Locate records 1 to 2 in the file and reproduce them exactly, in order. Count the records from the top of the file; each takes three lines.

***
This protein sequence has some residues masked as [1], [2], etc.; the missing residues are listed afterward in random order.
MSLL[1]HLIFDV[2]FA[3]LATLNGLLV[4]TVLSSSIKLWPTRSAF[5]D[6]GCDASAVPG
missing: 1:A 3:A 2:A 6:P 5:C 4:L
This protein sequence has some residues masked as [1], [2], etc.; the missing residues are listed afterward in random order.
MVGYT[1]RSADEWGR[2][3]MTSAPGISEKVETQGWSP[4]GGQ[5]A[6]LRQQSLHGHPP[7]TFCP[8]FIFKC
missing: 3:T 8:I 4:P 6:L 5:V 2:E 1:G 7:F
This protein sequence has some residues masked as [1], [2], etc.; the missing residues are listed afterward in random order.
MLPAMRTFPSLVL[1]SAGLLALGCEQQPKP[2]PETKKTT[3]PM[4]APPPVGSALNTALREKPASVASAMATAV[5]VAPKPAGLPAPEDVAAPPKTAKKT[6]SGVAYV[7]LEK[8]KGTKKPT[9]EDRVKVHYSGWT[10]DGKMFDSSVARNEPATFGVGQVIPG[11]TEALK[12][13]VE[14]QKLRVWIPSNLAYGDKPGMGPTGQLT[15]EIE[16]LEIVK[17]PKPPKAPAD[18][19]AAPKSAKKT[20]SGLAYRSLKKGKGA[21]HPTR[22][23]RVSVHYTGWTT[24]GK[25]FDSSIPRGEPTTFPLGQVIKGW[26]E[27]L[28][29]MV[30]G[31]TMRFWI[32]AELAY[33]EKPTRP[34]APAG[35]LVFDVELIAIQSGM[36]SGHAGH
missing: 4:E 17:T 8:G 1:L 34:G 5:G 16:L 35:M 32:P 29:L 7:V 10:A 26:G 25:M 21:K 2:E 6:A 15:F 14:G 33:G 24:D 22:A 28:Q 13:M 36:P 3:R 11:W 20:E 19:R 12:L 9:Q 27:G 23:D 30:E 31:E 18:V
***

This protein sequence has some residues masked as [1], [2], etc.; the missing residues are listed afterward in random order.
MSLL[1]HLIFDV[2]FA[3]LATLNGLLV[4]TVLSSSIKLWPTRSAF[5]D[6]GCDASAVPG
missing: 1:A 3:A 2:A 6:P 5:C 4:L
This protein sequence has some residues masked as [1], [2], etc.; the missing residues are listed afterward in random order.
MVGYT[1]RSADEWGR[2][3]MTSAPGISEKVETQGWSP[4]GGQ[5]A[6]LRQQSLHGHPP[7]TFCP[8]FIFKC
missing: 3:T 8:I 4:P 6:L 5:V 2:E 1:G 7:F